On March 11, 2021, Leah McEwen, chemistry librarian at Cornell University and Ralph Stuart, Chemical Hygiene Officer at Keene State College led a discussion on “Quality Data for Safer Experiments”.
We will talk about about finding and assessing the quality and relevance of chemical safety information sources. We will also discuss supporting researchers and educators with the emerging publication requirements for safety information.
Three take-aways we see from this discussion are:
- Safety considerations are part of your experimental method.
- You need quality data for risk assessment.
- Safety precautions should be described in your publications, both research and educational.
Key Web Sites mentioned:
In the video:
- ACS Guidelines to Scholarly Communication Chapter on Communicating Safety Information
- ACS CCS Resources Page
- The Ever-Evolving CHAS References List
In the discussion:
- PubChem LCSS overview: https://pubchemdocs.ncbi.nlm.nih.gov/lcss
- CAS Chemical Safety Library: https://safescience.cas.org/
- Stanford Lab Safety reference page: Provides chemical safety information resources and search strategies for students, faculty, and staff working in a lab: https://guides.library.stanford.edu/lab-safety
- Overview of FAIR data in Wikipedia: https://en.wikipedia.org/wiki/FAIR_data
Chat Comments during the discussion:
From Dave Finster: Love the video. A quick reference to PubChem in the video?
From Ralph Stuart: PubChem = National Library of Medicine
From Rob Toreki: I have an interesting insight about DMSO we did not know and only found out about AFTER the accident
From Rob Toreki: Exactly on stability decomp
From Samuella Sigmann: https://www.rxlist.com/dmso_dimethylsulfoxide/supplements.htm
From Ralph Stuart: DMSO is popular as a home remedy
From Ralph Stuart: https://www.thefrugallife.com/dmso.html
From Rob Toreki: Last I heard Brethericks is no longer being updated.
From Rob Toreki: They were searching for a new editor a couple years back
From Ralph Stuart: Yes, Brethericks is a historical document at this point with still useful information
From Rob Toreki: Agreed
From Neal Langerman: OPRD was the first ACS journal to require safety information along w/ a manuscript. The requirement preceded the ACS requirement and was used to develop the ACS requirement.
From Ralph Stuart: It occurs to me that DMSO is a good example of the impact of context on risk assessment. What level of students should be exposed to research? General chemistry, organic chemistry, research chemists?
From Ralph Stuart: In my remark, research = literature research. i.e. SDS vs LCSS vs process safety literature references
From Rob Toreki: Hah saw that firsthand 25 years ago now
From Rob Toreki: Took out the hotplate but nothing else in the hood luckily and blast shield was in place
From Grace Baysinger: https://safescience.cas.org/ – Pistoia Alliance Chemical Safety Library (CSL) which is hosted by CAS is a crowd-resourced tool for users to report hazardous reactions. Recent post: https://www.ccdc.cam.ac.uk/Community/blog/safety-and-community/
From Samuella Sigmann: Pubs has made the chapter freely available as a pdf
From Ralph Stuart: The URL to the chapter is http://pubsapp.acs.org/paragonplus/submission/ACS_Guide_to_Scholarly_Communication_1.3_Communicating_Safety_Information.pdf
From Neal Langerman: Ralph, Leah – the title of today includes the word “quality” In the context of the mass of information Leah just discussed, will you address “quality assessment”?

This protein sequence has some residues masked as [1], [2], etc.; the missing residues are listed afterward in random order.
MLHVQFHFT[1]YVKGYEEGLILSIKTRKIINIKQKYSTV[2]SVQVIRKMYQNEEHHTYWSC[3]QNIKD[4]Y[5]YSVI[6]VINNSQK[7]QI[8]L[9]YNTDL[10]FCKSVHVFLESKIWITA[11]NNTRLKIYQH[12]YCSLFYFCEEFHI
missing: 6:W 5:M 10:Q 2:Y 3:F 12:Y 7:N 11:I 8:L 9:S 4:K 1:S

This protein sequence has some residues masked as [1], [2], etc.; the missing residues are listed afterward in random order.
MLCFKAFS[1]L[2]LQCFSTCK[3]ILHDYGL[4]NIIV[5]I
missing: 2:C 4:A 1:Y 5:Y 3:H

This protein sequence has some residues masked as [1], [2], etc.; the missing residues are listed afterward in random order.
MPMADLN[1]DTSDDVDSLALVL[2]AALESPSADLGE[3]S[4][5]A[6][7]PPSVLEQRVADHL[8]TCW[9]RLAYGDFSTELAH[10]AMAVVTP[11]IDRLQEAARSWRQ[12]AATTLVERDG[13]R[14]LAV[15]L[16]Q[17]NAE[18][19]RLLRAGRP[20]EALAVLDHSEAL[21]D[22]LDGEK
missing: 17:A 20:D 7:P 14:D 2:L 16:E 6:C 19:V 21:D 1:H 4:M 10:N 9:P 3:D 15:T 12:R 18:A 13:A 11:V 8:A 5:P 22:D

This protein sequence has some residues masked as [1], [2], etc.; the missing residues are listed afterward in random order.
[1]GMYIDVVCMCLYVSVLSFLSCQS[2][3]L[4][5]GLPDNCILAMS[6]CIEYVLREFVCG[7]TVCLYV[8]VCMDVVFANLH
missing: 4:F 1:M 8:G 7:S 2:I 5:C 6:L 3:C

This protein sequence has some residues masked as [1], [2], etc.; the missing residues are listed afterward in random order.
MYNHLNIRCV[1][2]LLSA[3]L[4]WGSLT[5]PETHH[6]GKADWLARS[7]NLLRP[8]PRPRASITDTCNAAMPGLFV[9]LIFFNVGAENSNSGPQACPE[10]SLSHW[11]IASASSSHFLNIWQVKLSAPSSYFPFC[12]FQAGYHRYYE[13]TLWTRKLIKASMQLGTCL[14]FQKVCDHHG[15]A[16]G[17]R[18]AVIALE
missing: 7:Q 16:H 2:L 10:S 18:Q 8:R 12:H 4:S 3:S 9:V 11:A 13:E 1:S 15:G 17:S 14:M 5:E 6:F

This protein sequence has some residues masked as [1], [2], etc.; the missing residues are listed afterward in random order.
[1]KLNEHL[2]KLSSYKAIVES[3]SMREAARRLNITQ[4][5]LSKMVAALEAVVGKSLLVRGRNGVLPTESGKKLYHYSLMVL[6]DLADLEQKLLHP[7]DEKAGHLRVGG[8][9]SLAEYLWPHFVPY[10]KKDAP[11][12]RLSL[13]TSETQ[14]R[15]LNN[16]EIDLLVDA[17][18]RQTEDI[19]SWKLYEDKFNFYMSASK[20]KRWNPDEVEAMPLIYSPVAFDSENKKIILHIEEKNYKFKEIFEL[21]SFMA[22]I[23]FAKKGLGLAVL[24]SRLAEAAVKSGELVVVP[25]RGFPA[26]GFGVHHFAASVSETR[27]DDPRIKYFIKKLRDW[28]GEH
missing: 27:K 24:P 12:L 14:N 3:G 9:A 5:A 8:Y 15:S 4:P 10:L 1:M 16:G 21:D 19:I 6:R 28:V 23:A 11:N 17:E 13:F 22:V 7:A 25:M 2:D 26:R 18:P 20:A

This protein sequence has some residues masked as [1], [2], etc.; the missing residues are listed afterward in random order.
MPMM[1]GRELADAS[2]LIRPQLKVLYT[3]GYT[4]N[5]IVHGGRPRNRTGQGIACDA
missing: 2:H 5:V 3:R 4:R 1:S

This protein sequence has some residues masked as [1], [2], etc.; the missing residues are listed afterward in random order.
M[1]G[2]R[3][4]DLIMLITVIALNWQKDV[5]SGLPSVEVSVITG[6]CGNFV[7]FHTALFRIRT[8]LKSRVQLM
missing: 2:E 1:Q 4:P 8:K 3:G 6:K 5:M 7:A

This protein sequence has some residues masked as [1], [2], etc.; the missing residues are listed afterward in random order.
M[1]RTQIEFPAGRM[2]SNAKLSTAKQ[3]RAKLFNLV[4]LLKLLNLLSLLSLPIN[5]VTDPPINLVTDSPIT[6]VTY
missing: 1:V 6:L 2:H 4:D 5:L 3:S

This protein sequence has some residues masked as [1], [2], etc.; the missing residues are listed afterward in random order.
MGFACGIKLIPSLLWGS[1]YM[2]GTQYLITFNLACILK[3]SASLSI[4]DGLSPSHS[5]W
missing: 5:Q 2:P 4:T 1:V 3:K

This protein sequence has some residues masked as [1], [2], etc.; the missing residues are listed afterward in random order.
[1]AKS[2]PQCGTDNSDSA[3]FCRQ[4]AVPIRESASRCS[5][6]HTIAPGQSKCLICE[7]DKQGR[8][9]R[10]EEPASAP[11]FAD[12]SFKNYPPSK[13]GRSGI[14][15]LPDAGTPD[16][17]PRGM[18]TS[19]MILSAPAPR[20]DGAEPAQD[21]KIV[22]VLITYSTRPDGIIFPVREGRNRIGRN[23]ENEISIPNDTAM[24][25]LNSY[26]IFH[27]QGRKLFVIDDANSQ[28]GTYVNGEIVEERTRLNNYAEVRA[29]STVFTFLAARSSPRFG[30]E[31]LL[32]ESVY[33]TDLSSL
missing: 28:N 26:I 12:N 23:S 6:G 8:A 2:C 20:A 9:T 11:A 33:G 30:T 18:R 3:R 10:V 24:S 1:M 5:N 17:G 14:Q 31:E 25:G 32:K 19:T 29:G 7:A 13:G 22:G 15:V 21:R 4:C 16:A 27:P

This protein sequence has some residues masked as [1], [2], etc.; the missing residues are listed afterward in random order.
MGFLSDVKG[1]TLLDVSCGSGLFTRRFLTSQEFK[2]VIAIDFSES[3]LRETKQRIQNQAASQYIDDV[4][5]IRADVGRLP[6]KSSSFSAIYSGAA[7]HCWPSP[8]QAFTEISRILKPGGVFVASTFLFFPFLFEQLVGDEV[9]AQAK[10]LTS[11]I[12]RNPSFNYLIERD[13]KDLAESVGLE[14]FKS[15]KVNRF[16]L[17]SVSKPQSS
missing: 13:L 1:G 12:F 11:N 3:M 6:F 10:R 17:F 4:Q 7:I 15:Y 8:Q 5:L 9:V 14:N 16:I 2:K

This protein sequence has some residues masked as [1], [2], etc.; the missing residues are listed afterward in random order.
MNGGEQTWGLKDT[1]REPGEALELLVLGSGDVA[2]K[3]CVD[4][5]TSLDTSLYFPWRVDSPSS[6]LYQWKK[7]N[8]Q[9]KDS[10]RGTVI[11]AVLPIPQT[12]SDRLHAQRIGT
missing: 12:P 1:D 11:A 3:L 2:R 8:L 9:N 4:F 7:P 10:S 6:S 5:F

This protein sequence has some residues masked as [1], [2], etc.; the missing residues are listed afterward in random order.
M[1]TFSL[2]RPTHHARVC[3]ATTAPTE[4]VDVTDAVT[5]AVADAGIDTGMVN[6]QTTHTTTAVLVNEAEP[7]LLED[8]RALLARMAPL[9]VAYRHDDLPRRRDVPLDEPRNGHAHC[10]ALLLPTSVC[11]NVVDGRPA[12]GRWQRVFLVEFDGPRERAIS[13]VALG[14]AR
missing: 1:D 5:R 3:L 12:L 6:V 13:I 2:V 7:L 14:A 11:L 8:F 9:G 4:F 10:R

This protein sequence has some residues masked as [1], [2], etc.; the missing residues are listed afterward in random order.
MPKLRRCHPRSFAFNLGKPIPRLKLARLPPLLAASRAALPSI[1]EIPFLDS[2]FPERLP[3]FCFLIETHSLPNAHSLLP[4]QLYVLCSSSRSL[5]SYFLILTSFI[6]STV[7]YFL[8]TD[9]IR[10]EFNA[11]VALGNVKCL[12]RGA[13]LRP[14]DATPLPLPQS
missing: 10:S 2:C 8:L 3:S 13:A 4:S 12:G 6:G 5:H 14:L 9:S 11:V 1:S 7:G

From Ralph Stuart: Thanks for the question Neal, that’s part of why we wanted to do today’s session – to start that discussion
From Samuella Sigmann: Still requires presenting data and information in the educational setting where you can teach this.
From Grace Baysinger: https://guides.library.stanford.edu/lab-safety – This is a guide that I’ve been working on for Stanford users. Contains a combination of licensed and free resources. I’m still working on the search strategy page. Tried to group resources using RAMP for part of this guide.
From a very minimal use of vivid color with respect to the acronyms – good reinforcer of what everything stands for
From Ralph Stuart: Color is coming to the video in the final version
From M Sabolefski: Please explain the FAIR acronym again
From Ralph Stuart: FAIR = FAIR data are data which meet principles of findability, accessibility, interoperability, and reusability
From Ralph Stuart: https://en.wikipedia.org/wiki/FAIR_data
From Rob Toreki: Question about data and provenance we can think about
From Rob Toreki: The purple book is the UN GHS model standard
From Rob Toreki: The GHS is only a model and implementation across the world varies significantly
From Ralph Stuart: GHS breaks Leah’s first rule of considering the situation first before gathering data
From Ralph Stuart: It is a hazard banding system rather than a risk or control banding system, although there are controls suggested in the system
From Samuella Sigmann: I would add the wayback machine for broken links.
From Ralph Stuart: Leah and Sammye are leading a 4 hour workshop on meeting the ACS safety publication requirement on April 2. See http://dchas.org/2021/01/22/spring-2021-professional-workshops/ for more information
From Neal Langerman: Leah and Ralph, – as always you are an amazing team. Thank you for this.
From M Sabolefski: thank you, this has been a worthwhile seminar/chat
From mwilhelm: This was so very helpful. Thank you for offering this topic.
From CJakober: Many thanks Leah, Ralph, et al!
From James Wright: Thanks Ralph and Leah!
From Pat Ceas: Great information, thank you!
From rossy: Thank you very much to Leah and Ralph
From Glenda Pons: Thank you!
From Marta Gmurczyk: Thank you. Great sessions.